An unprecedented number of people attending the White House Correspondents' Dinner this year are engaged in refugee affairs.
This post was published on the now-closed HuffPost Contributor platform. Contributors control their own work and posted freely to our site. If you need to flag this entry as abusive, send us an email.

An unprecedented number of people attending the White House Correspondents' Dinner this year are engaged in refugee affairs, from Brad Smith, the President of Microsoft, who has focused on pro-bono work with refugees and co-founded KIND with Angelina Jolie, to actress Michelle Dockery who supports some of the best refugee and human rights organizations in the world.

At this year's dinner I'll be joining Mari Malek, a former refugee from South Sudan and also a Kenneth Cole model and member of Kenneth Coles' Courageous Class. Mari is the Founder of Stand4Education, a non-profit focused on educating girls and children in South Sudan. RefugePoint, the organization I lead, will have an opportunity to introduce Mari to President and First Lady Michelle Obama that evening.

We aspire to see people like Mari excel and become spokespeople for the issues they care most about. This is ultimately what RefugePoint aims to do: We enable refugees to permanently relocate to countries where they can rebuild their lives, or to become self reliant in the countries to which they've fled so they don't need to depend on aid.

When refugees find a safe place to restart their lives, they are always highly motivated to support themselves, go to school, raise their families, and become contributing members of their communities. In some cases, like Mari's, they become spokespeople and role models. When refugees themselves have a chance to speak publicly, they can convey their own narratives about who they are, rather than leaving that to others who know less about them.

Last year, Sandra Uwiringiyimana, a young Congolese woman, attended the White House Correspondents' Dinner where she was able to meet the President and First Lady. We helped Sandra to resettle to the US after she survived a refugee massacre at the Gatumba camp in Burundi in 2004. She shared that story with NPR's Here & Now where you can also see her photo with the President and First Lady (a photo of her dress, designed by Zero + Maria Cornejo, went viral last year). Sandra will be coming out with a book next year about her experiences and life.

In 2014, Yar Ayuel, a South Sudanese woman from the Boston area, attended the dinner and met the President and First Lady. She shared her story with them, as well as with Here & Now and the Boston Globe. Yar, Sandra, and Mari are all invaluable voices for girls and women, and for the dangers that continue to impact their home countries. When we hear from refugees, and when we meet them, we are inspired to act and to engage.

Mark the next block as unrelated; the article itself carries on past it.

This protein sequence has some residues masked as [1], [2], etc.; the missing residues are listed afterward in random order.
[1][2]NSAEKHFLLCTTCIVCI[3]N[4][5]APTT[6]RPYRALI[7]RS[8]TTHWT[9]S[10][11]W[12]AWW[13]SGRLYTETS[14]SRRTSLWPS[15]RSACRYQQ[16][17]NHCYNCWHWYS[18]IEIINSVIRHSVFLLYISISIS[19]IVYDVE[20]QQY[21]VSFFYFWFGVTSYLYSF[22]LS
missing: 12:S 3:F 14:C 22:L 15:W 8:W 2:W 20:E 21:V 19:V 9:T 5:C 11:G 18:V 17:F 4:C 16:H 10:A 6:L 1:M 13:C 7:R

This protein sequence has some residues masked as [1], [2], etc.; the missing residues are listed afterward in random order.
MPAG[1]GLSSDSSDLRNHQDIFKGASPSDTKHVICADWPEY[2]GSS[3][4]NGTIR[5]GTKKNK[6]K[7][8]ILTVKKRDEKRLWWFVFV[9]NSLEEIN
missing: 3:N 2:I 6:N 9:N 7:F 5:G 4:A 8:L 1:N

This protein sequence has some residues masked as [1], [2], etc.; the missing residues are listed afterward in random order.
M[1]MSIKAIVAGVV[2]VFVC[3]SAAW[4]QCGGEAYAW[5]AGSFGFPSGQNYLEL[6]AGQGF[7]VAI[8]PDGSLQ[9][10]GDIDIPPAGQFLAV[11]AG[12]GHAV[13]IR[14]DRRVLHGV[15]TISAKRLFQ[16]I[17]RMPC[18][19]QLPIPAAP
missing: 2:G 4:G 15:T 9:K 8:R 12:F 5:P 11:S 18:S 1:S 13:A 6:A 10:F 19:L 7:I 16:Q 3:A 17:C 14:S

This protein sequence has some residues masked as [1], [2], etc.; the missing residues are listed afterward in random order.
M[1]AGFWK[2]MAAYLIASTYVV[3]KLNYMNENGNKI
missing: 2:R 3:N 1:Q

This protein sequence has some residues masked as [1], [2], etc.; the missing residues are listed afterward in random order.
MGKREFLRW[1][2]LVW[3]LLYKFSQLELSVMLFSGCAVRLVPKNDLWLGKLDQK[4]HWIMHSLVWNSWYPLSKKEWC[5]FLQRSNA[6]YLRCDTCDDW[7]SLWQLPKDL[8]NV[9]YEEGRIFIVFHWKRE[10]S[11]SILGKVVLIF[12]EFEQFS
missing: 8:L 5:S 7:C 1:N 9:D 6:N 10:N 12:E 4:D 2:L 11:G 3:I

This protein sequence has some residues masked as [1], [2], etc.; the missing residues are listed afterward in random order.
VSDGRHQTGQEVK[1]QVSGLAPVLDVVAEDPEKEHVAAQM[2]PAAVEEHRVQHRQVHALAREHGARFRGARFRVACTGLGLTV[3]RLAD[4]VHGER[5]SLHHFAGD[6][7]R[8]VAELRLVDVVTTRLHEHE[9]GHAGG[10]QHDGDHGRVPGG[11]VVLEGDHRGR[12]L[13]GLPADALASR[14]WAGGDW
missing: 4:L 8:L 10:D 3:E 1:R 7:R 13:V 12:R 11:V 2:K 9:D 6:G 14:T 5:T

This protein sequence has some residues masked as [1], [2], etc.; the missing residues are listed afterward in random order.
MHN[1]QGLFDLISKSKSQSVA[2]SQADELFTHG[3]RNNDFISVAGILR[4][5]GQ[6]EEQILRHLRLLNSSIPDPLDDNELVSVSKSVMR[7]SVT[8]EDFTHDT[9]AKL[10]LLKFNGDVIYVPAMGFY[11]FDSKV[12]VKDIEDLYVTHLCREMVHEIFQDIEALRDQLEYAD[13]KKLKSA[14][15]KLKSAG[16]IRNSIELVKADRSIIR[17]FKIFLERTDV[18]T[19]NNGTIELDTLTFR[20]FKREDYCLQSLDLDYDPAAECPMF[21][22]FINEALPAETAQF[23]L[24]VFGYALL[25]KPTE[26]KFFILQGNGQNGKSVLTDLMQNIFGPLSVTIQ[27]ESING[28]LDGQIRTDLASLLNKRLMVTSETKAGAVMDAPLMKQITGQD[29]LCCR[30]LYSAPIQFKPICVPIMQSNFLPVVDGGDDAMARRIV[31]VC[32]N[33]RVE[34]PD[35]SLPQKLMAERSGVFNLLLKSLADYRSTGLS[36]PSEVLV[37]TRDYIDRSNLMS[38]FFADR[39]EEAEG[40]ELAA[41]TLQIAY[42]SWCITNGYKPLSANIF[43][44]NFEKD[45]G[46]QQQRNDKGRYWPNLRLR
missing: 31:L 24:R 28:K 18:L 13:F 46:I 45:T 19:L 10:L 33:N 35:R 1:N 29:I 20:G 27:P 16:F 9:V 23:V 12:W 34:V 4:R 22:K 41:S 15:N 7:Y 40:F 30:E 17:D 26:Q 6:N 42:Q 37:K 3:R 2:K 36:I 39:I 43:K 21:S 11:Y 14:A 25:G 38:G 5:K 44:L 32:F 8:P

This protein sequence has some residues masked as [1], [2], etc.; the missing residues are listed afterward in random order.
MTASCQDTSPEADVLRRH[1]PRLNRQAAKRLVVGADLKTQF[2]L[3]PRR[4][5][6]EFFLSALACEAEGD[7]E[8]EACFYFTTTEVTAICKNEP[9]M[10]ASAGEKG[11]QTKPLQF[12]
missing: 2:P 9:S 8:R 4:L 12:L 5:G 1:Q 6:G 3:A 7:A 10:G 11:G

This is true for both Republicans and Democrats. The Sanctuary movement, one of the great efforts in our country's history to protect refugees, originated on the Arizona Mexico border, took firm root in Texas, and spread to cities across the US to shield refugees from deportation who were fleeing violence in Central America. One of its leaders said, "we're a very conservative group of folks politically. But once we encountered the refugees face to face, we couldn't justify not taking them in."

This kind of empathy is what the company Show of Force aims to stimulate through its Humanity on the Move campaign about the global refugee crisis, and what Gabo Arora and Chris Milk aim to tap into through their work with the United Nations on virtual reality films. Emmanuel Levinas got it right with his Face en Face philosophy, which essentially says that when we meet people face to face we become morally responsible for one another. Our own personal encounters with others is a key to tapping into our deepest values and sense of humanity, and such experiences can in turn guide our actions and influence our lives (I say more about this in my upcoming book)

So find an opportunity to meet and engage with people who have fled from their homes and are trying to rebuild their lives. The Welcoming America Movement is a good place to start. And if you are at the White House Correspondents' Dinner, look for Mari and say hello.

Before You Go

Popular in the Community